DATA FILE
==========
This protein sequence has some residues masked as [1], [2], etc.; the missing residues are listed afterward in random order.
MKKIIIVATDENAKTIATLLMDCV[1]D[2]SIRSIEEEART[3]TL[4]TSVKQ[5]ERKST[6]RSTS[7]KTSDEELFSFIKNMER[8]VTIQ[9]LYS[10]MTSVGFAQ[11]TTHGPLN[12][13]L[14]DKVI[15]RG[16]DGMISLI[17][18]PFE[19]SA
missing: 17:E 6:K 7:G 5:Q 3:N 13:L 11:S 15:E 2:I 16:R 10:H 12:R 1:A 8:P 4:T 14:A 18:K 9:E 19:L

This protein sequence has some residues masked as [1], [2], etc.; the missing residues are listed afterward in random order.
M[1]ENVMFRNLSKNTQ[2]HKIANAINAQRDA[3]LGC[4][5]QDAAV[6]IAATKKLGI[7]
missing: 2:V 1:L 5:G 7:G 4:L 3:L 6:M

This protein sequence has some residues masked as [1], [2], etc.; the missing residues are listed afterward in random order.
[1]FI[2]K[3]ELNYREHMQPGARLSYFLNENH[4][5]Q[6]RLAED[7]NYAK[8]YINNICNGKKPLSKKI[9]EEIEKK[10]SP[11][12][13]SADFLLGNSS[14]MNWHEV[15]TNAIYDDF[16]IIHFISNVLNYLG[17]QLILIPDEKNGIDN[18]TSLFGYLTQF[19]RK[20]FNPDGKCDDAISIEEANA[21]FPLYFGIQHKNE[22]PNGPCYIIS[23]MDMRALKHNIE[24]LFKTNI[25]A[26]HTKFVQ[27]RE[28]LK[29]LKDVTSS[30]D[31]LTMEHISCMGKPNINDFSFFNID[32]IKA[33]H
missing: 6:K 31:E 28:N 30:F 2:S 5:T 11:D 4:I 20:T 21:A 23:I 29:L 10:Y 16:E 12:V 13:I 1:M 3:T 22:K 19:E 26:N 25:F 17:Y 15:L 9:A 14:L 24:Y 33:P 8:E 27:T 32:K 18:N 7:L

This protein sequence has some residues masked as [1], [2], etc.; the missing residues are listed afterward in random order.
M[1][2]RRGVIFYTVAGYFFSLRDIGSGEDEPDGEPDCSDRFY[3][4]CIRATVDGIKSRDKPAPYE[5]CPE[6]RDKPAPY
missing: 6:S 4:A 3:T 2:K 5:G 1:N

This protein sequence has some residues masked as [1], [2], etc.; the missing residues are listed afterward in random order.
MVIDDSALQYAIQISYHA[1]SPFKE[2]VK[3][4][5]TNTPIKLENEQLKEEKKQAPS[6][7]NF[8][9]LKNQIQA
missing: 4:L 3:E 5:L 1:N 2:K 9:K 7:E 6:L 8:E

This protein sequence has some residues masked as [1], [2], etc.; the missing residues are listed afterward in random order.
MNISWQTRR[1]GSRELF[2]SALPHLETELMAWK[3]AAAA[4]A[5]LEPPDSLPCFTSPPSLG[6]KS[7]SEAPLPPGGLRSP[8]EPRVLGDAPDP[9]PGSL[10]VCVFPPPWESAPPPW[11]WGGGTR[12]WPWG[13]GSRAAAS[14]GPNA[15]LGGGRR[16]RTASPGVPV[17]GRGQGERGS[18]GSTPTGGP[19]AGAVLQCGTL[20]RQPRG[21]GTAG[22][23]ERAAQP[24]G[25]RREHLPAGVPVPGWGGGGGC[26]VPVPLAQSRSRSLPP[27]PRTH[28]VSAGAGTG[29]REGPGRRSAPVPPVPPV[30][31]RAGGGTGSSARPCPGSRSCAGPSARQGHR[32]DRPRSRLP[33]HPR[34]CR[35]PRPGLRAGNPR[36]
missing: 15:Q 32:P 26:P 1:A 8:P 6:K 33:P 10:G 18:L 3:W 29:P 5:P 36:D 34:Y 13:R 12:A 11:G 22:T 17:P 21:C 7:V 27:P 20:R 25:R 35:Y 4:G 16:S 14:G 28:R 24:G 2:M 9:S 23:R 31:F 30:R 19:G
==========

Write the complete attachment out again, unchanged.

This protein sequence has some residues masked as [1], [2], etc.; the missing residues are listed afterward in random order.
MKKIIIVATDENAKTIATLLMDCV[1]D[2]SIRSIEEEART[3]TL[4]TSVKQ[5]ERKST[6]RSTS[7]KTSDEELFSFIKNMER[8]VTIQ[9]LYS[10]MTSVGFAQ[11]TTHGPLN[12][13]L[14]DKVI[15]RG[16]DGMISLI[17][18]PFE[19]SA
missing: 17:E 6:K 7:G 5:Q 3:N 13:L 11:S 15:E 2:I 16:R 10:H 12:R 1:A 8:P 4:T 14:A 18:K 9:E 19:L

This protein sequence has some residues masked as [1], [2], etc.; the missing residues are listed afterward in random order.
M[1]ENVMFRNLSKNTQ[2]HKIANAINAQRDA[3]LGC[4][5]QDAAV[6]IAATKKLGI[7]
missing: 2:V 1:L 5:G 7:G 4:L 3:L 6:M

This protein sequence has some residues masked as [1], [2], etc.; the missing residues are listed afterward in random order.
[1]FI[2]K[3]ELNYREHMQPGARLSYFLNENH[4][5]Q[6]RLAED[7]NYAK[8]YINNICNGKKPLSKKI[9]EEIEKK[10]SP[11][12][13]SADFLLGNSS[14]MNWHEV[15]TNAIYDDF[16]IIHFISNVLNYLG[17]QLILIPDEKNGIDN[18]TSLFGYLTQF[19]RK[20]FNPDGKCDDAISIEEANA[21]FPLYFGIQHKNE[22]PNGPCYIIS[23]MDMRALKHNIE[24]LFKTNI[25]A[26]HTKFVQ[27]RE[28]LK[29]LKDVTSS[30]D[31]LTMEHISCMGKPNINDFSFFNID[32]IKA[33]H
missing: 6:K 31:E 28:N 30:F 2:S 5:T 11:D 4:I 20:T 21:A 23:I 29:L 10:Y 16:E 12:V 13:I 1:M 3:T 22:K 19:E 26:N 25:F 17:Y 15:L 9:A 14:L 24:Y 33:P 8:E 27:T 32:K 18:N 7:L

This protein sequence has some residues masked as [1], [2], etc.; the missing residues are listed afterward in random order.
M[1][2]RRGVIFYTVAGYFFSLRDIGSGEDEPDGEPDCSDRFY[3][4]CIRATVDGIKSRDKPAPYE[5]CPE[6]RDKPAPY
missing: 6:S 4:A 3:T 2:K 5:G 1:N

This protein sequence has some residues masked as [1], [2], etc.; the missing residues are listed afterward in random order.
MVIDDSALQYAIQISYHA[1]SPFKE[2]VK[3][4][5]TNTPIKLENEQLKEEKKQAPS[6][7]NF[8][9]LKNQIQA
missing: 4:L 3:E 5:L 1:N 2:K 9:K 7:E 6:L 8:E

This protein sequence has some residues masked as [1], [2], etc.; the missing residues are listed afterward in random order.
MNISWQTRR[1]GSRELF[2]SALPHLETELMAWK[3]AAAA[4]A[5]LEPPDSLPCFTSPPSLG[6]KS[7]SEAPLPPGGLRSP[8]EPRVLGDAPDP[9]PGSL[10]VCVFPPPWESAPPPW[11]WGGGTR[12]WPWG[13]GSRAAAS[14]GPNA[15]LGGGRR[16]RTASPGVPV[17]GRGQGERGS[18]GSTPTGGP[19]AGAVLQCGTL[20]RQPRG[21]GTAG[22][23]ERAAQP[24]G[25]RREHLPAGVPVPGWGGGGGC[26]VPVPLAQSRSRSLPP[27]PRTH[28]VSAGAGTG[29]REGPGRRSAPVPPVPPV[30][31]RAGGGTGSSARPCPGSRSCAGPSARQGHR[32]DRPRSRLP[33]HPR[34]CR[35]PRPGLRAGNPR[36]
missing: 15:Q 32:P 26:P 1:A 8:P 6:K 33:P 10:G 18:L 3:W 29:P 5:P 36:D 34:Y 13:R 12:A 11:G 22:T 17:P 21:C 7:V 27:P 20:R 25:R 35:Y 4:G 16:S 14:G 28:R 24:G 2:M 9:S 23:R 31:F 30:R 19:G